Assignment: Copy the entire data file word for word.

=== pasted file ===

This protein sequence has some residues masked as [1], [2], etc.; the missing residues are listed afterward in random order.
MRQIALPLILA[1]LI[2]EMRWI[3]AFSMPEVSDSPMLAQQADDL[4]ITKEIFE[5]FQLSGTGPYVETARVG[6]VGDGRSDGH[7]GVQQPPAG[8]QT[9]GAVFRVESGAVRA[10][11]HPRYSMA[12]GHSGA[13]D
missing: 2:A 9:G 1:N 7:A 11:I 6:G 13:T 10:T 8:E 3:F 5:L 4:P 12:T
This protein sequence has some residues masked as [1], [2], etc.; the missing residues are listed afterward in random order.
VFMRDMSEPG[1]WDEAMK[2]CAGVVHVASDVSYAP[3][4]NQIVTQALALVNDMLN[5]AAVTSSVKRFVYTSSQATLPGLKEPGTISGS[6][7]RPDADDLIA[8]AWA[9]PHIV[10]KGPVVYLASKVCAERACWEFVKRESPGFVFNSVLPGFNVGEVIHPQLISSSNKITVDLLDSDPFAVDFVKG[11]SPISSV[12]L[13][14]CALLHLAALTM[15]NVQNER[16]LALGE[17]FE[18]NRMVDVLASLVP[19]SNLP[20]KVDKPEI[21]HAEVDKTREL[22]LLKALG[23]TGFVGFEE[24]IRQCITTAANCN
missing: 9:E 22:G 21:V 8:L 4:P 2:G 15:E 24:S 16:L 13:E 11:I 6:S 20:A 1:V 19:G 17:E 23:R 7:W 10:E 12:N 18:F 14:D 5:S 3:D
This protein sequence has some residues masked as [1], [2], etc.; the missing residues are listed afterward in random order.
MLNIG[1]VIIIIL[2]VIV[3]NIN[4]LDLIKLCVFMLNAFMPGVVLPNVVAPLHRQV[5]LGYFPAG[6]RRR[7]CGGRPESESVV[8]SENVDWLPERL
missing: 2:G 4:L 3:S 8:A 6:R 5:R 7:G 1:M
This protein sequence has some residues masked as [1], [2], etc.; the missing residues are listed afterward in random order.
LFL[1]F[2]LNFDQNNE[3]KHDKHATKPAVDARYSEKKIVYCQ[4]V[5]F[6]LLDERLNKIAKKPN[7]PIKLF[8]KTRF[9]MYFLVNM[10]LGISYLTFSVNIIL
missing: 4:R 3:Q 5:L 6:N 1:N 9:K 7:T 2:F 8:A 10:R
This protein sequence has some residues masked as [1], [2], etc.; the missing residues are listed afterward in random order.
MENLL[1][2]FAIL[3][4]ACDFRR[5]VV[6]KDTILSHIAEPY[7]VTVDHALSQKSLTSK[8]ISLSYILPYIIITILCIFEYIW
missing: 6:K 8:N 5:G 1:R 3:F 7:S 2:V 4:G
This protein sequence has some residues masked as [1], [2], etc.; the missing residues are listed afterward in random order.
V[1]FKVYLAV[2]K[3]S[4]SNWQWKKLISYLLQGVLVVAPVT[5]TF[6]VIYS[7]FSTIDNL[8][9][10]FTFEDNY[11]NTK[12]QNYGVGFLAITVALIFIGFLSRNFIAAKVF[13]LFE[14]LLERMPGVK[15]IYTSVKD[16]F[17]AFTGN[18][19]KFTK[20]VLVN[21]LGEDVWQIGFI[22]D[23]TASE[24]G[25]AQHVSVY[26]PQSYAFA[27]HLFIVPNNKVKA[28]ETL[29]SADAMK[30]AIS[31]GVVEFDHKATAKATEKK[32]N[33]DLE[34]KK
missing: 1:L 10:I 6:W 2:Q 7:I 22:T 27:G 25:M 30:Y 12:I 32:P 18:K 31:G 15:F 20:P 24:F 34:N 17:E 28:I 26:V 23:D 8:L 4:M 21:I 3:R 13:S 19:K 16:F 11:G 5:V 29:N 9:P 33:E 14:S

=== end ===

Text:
This protein sequence has some residues masked as [1], [2], etc.; the missing residues are listed afterward in random order.
MRQIALPLILA[1]LI[2]EMRWI[3]AFSMPEVSDSPMLAQQADDL[4]ITKEIFE[5]FQLSGTGPYVETARVG[6]VGDGRSDGH[7]GVQQPPAG[8]QT[9]GAVFRVESGAVRA[10][11]HPRYSMA[12]GHSGA[13]D
missing: 2:A 9:G 1:N 7:A 11:I 6:G 13:T 10:T 8:E 3:F 5:L 4:P 12:T
This protein sequence has some residues masked as [1], [2], etc.; the missing residues are listed afterward in random order.
VFMRDMSEPG[1]WDEAMK[2]CAGVVHVASDVSYAP[3][4]NQIVTQALALVNDMLN[5]AAVTSSVKRFVYTSSQATLPGLKEPGTISGS[6][7]RPDADDLIA[8]AWA[9]PHIV[10]KGPVVYLASKVCAERACWEFVKRESPGFVFNSVLPGFNVGEVIHPQLISSSNKITVDLLDSDPFAVDFVKG[11]SPISSV[12]L[13][14]CALLHLAALTM[15]NVQNER[16]LALGE[17]FE[18]NRMVDVLASLVP[19]SNLP[20]KVDKPEI[21]HAEVDKTREL[22]LLKALG[23]TGFVGFEE[24]IRQCITTAANCN
missing: 9:E 22:G 21:V 8:L 4:P 2:G 15:E 24:S 16:L 13:E 11:I 6:S 20:A 1:V 19:G 17:E 23:R 7:W 10:E 12:N 18:F 14:D 5:S 3:D
This protein sequence has some residues masked as [1], [2], etc.; the missing residues are listed afterward in random order.
MLNIG[1]VIIIIL[2]VIV[3]NIN[4]LDLIKLCVFMLNAFMPGVVLPNVVAPLHRQV[5]LGYFPAG[6]RRR[7]CGGRPESESVV[8]SENVDWLPERL
missing: 2:G 4:L 3:S 8:A 6:R 5:R 7:G 1:M
This protein sequence has some residues masked as [1], [2], etc.; the missing residues are listed afterward in random order.
LFL[1]F[2]LNFDQNNE[3]KHDKHATKPAVDARYSEKKIVYCQ[4]V[5]F[6]LLDERLNKIAKKPN[7]PIKLF[8]KTRF[9]MYFLVNM[10]LGISYLTFSVNIIL
missing: 4:R 3:Q 5:L 6:N 1:N 9:K 7:T 2:F 8:A 10:R
This protein sequence has some residues masked as [1], [2], etc.; the missing residues are listed afterward in random order.
MENLL[1][2]FAIL[3][4]ACDFRR[5]VV[6]KDTILSHIAEPY[7]VTVDHALSQKSLTSK[8]ISLSYILPYIIITILCIFEYIW
missing: 6:K 8:N 5:G 1:R 3:F 7:S 2:V 4:G
This protein sequence has some residues masked as [1], [2], etc.; the missing residues are listed afterward in random order.
V[1]FKVYLAV[2]K[3]S[4]SNWQWKKLISYLLQGVLVVAPVT[5]TF[6]VIYS[7]FSTIDNL[8][9][10]FTFEDNY[11]NTK[12]QNYGVGFLAITVALIFIGFLSRNFIAAKVF[13]LFE[14]LLERMPGVK[15]IYTSVKD[16]F[17]AFTGN[18][19]KFTK[20]VLVN[21]LGEDVWQIGFI[22]D[23]TASE[24]G[25]AQHVSVY[26]PQSYAFA[27]HLFIVPNNKVKA[28]ETL[29]SADAMK[30]AIS[31]GVVEFDHKATAKATEKK[32]N[33]DLE[34]KK
missing: 1:L 10:I 6:W 2:Q 7:I 22:T 27:G 25:M 30:Y 12:I 32:P 18:K 31:G 15:F 20:P 24:F 34:N 17:E 28:I 26:V 23:D 8:L 4:M 21:I 3:R 13:S 19:K 16:F 11:G 5:V 29:N 9:P 33:E 14:S